When a mechanics lien is filed, owners get scared. That’s what makes a lien such an effective tool! In order to avoid the property encumbrance, owners should understand exactly who is working on their project and make sure everyone is paid. Perhaps the best way to do this is to request preliminary notices and to require conditional waivers when payments are made. By the time a lien is filed, it’s typically too late and owners have fewer options. Hiding isn’t one of those. As Amor Real Estate Investment (“Amor”) recently learned, hiding won’t make a lien disappear.
The fact pattern here will start a little later than most since this is about the (lack of) response to the lien. AWC, Inc. (“AWC”) filed suit to foreclose a mechanics lien against Amor. When AWC attempted to serve Amor, things got silly. A lawsuit can apparently make an owner disappear, but that won’t make a lien disappear.
The first attempt to serve Amor resulted in the nanny coming to the door. The nanny stated that she knew the person listed as Amor’s registered agent and that she thought they might own the home. The next attempt had a similar result. This time, a male resident opened the door. He confirmed that the house belonged to Amor’s agent, but claimed the agent neither lived there nor regularly went to that location. The third attempt at service resulted in no answer at the door.
Fortunately for AWC, the phrase “See no evil, hear no evil, speak no evil,” does not apply to mechanics liens. (For the record, I wanted to include those monkey emojis in this post.)
After service failed, the next step was to file for substitute service. With proof of due diligence in attempting to serve Amor, AWC filed for substitute service through the secretary of state. The state accepted the citation for service on Amor through the secretary of state on March 3, 2015. Because Amor could not be reached for service, this allowed AWC to serve the secretary of state in Amor’s place. This does not purport to serve the property owner from another angle. The secretary of state actually stood in the place of Amor for the purposes of service. The secretary of state forwarded the certificate of service to Amor by certified mail. No return receipt was received by the state.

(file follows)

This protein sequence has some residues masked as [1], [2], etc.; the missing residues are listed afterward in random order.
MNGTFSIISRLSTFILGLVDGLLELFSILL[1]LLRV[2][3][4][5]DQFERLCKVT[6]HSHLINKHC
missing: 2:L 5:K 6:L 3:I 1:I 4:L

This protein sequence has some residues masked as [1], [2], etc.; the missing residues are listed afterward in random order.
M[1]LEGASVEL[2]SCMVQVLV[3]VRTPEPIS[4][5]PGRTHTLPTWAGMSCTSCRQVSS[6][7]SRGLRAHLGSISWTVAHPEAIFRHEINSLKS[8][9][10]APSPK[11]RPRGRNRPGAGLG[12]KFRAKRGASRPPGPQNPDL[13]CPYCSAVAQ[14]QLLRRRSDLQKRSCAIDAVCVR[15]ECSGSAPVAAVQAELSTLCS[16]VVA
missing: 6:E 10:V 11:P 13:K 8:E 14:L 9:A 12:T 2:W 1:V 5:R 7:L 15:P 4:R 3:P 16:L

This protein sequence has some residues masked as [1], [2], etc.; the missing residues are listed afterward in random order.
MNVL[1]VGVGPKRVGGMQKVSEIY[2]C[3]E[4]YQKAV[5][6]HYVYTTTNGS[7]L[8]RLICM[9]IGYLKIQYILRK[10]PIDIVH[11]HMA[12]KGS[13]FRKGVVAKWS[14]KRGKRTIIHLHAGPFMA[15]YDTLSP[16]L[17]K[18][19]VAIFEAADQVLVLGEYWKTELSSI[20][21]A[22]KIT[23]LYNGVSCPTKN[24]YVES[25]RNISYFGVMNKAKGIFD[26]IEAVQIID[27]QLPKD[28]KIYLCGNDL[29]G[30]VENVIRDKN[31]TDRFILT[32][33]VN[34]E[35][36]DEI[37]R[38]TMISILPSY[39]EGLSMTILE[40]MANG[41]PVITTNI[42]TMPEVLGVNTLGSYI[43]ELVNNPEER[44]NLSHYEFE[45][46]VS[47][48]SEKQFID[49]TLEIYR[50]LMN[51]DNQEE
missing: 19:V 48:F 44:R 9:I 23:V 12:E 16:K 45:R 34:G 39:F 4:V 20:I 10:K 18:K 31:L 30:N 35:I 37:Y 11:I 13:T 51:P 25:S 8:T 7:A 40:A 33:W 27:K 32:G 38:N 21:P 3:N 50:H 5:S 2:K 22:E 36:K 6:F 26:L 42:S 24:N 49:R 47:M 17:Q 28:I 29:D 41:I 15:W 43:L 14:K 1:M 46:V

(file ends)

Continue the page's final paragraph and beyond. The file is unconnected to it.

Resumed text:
With no response, default judgment was entered in favor of AWC. Notice of the judgement was sent to the very address that had now received three attempts at service and another attempt to notify Amor of the suit. Magically, this caught the attention of Amor who filed for appeal two months later. Amor claimed that because the secretary of state did not receive a response to the citation sent through certified mail, the default judgment should not stand. But the citation sent from the secretary of state was not an attempt at service. Service had already been completed on the secretary of state in place of Amor. Because service was rendered, there was no error on which to overturn the trial court’s decision. AWC’s lien was foreclosed.
Liens can be scary, but that’s the point. Without this tool, contractors, subs, and suppliers would be disadvantaged in payment disputes. Most disagreements can be nipped in the bud with clear communication at the start of the project. Here, it appears the project was probably devoid of communication from start to finish. Property owners should know that hiding won’t make a lien disappear. Rather than avoiding problems when they arise, the best course of action is to establish transparency from the beginning.